DK Smithsonian Maker Lab: 28 Super Cool Projects teaches science concepts under the disguise of fun activities. This 160-page, hardcover book features detailed illustrations and step-by-step instructions for each activity, concluding each with a “How It Works” section explaining the scientific principles children will have observed.
The 28 activities are presented in four sections. The first section, “Food for Thought,” uses items from the kitchen cupboard and refrigerator that are used to make slime, invisible ink, Baked Alaska, monster marshmallows, sugar crystal lollipops, and a lemon battery.
“Around the Home,” the second section, seems to be a catch-all category that includes making a DNA model, paper airplanes (three variations), speakers that work with a mobile phone, rubber band planets, a kaleidoscope, a balloon rocket car, a bridge made of craft sticks, a “dancing snake,” and a breathing machine.
The third section, “Water World,” includes making a density tower, a waterwheel, a soap-powered boat, a water filter, a stalactite, bath fizzies, and a colorful icy orb.
Part four shifts to “The Great Outdoors” as children create a jungle in a bottle, fossils, a plant grown within a shoebox maze, sun prints, a volcano, and wind catchers.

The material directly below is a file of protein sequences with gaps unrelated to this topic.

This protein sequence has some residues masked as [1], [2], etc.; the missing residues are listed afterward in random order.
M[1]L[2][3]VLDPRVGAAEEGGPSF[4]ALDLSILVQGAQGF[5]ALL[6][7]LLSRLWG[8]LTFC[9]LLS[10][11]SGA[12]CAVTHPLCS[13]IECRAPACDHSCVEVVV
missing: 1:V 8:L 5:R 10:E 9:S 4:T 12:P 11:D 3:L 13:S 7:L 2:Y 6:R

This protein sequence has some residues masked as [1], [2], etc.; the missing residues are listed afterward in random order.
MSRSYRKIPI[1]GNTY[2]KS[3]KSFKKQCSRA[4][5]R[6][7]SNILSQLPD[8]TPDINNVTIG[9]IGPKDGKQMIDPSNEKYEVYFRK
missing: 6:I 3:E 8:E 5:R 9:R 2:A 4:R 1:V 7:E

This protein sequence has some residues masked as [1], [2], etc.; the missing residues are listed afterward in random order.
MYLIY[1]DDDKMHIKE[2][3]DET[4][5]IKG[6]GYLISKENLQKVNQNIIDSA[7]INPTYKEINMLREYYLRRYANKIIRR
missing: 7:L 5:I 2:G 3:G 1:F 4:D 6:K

As you might have guessed, activities vary in difficulty and time required. Some activities will require a week or more for processes such as plant growth and stalactite formation. On the first page of each activity it shows time required and the level of difficulty. For example, the dancing snake made with a balloon and tissue paper is shown as an easy activity that takes only 15 minutes while bridge building is one of the most difficult activities, and it requires about two hours. There are just a few activities labeled as either easy or hard; most activities are moderately difficult. While children in the primary grades should be able to do the easy activities, most of the projects will be best for students in about third through seventh grade.
Some activities require special resources such as colored beads for the kaleidoscope, a sizeable collection of rubber bands of particular colors for the planets, and electrical wires with clips for the lemon battery. The majority of resources you will need will likely be found around the house or can be easily obtained.
While some of the activities are likely already familiar to you, the author often adds an extra twist to make them more interesting. For example, his variations on the basic paper airplane include an additional suggestion for experimenting with a tailfin to make the plane circle in a particular direction.
While there are many other experiment and activity books, what sets this apart is the beautiful and thorough presentation. The colorful illustrations are both decorative and helpful. The illustrated steps for each activity make it easy to see what needs to be done and what it should look like. In addition, the science explanations at the end of each activity include a small photo and explanation of a real-life application of the principle. These sections add significant educational value. Other activity books generally have some but not all of these features.